In an unexpected political development, Labour Party apologist Chris Trotter tells his former university lecturer that he can no longer loyally support Labour because it has "jettisoned the energy and idealism of its earlier self." It seems Trotter's "ultra leftists" were right all along.

THERE WAS AN INTERESTING exchange of views in the Otago Daily Times last week.

Dr Jocelyn Harris, emeritus Professor at the University of Otago, wanted to know why a former student had lost his youthful radicalism and was now intent on criticising the Labour Party at every given opportunity.

The former student Dr Harris was referring to was Chris Trotter. She wrote:

"Many years ago, I taught Chris Trotter when he was a bright young radical with a passion for fairness and justice. What on earth has happened to him? It baffles me when a columnist claiming to write 'From the Left' tries week after week to undermine the very party that stands for the very values he once espoused."

Many of us would take issue with Dr Harris that the Labour Party remains in any way a vehicle for radical ideas. And, indeed, Chris Trotter appears to agree with us. In his reply to Dr Harris he writes that he is a critical of the Labour Party because ..", somewhere along the way, it jettisoned the energy and idealism of its earlier self."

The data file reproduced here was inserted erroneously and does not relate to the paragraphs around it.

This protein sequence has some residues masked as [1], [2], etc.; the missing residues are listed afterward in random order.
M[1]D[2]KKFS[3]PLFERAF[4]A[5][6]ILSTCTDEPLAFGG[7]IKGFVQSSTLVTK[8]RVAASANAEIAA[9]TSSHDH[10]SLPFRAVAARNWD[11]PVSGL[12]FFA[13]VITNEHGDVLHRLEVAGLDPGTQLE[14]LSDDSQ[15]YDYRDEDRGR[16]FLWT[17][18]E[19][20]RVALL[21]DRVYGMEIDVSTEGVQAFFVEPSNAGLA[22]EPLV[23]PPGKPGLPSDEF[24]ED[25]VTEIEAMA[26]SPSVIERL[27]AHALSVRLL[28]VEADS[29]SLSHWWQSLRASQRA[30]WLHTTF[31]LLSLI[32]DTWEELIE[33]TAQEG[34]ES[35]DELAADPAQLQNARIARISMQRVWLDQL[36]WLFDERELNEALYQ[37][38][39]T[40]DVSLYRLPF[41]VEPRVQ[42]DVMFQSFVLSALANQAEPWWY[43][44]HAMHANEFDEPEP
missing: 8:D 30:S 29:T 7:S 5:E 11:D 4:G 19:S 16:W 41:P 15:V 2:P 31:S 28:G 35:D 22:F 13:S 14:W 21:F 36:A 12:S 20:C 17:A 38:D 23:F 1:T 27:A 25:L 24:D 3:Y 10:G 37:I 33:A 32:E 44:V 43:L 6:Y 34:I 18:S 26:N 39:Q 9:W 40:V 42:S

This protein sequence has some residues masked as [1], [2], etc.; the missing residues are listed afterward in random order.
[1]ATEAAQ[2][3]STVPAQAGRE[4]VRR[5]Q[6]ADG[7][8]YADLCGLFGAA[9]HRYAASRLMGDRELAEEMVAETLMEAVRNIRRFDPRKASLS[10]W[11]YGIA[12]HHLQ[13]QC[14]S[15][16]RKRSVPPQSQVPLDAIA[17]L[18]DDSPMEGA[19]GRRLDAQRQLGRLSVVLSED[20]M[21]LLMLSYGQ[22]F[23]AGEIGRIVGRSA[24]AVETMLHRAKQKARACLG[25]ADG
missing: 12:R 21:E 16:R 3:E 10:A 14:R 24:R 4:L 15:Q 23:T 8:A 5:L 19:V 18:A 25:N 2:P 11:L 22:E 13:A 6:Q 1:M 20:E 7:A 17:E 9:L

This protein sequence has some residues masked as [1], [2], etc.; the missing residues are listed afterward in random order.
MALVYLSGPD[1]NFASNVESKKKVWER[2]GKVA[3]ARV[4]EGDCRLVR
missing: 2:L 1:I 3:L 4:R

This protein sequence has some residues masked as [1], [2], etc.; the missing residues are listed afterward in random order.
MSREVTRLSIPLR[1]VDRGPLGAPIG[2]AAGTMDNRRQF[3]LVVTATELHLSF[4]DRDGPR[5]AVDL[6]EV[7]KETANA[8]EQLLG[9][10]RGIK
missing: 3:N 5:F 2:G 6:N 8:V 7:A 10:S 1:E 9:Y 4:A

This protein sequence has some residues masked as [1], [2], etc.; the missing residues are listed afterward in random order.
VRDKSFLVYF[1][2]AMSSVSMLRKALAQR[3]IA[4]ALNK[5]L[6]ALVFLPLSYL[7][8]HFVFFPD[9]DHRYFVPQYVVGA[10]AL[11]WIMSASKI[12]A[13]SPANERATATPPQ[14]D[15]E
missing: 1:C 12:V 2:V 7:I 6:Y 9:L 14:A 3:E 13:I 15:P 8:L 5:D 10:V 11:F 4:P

Interestingly, he also suggests a similar affliction struck Democratic presidential candidate Hillary Clinton.  Yet Trotter was a vocal supporter of Clinton throughout the presidential campaign, even claiming she was a political 'progressive'. He denounced supporters of Bernie Sanders as "ridiculous".

Jocelyn Harris
Trotter suggests that if the Labour Party "resembled in any way the political institution that existed when Jocelyn lectured me all those years ago, I would have very little to criticise."

All well and good. The problem, of course, is that Trotter isn't consistent. While he might be criticising Labour for its lack of "energy and idealism' today, tomorrow he will be strenuously defending that very same party and attacking anyone who might dare to suggest Labour is a political basketcase.

Indeed at the last election he attacked opponents of Labour as 'ultra leftists'.

So in 2017, when Chris Trotter inevitably joins the campaign to get Labour elected  to government and makes all kinds of outlandish claims about the party, it will be worth recalling that this is the same party he told his former university lecturer bore no resemblance to the Labour Party of his university days and was bankrupt of both "energy and idealism". 


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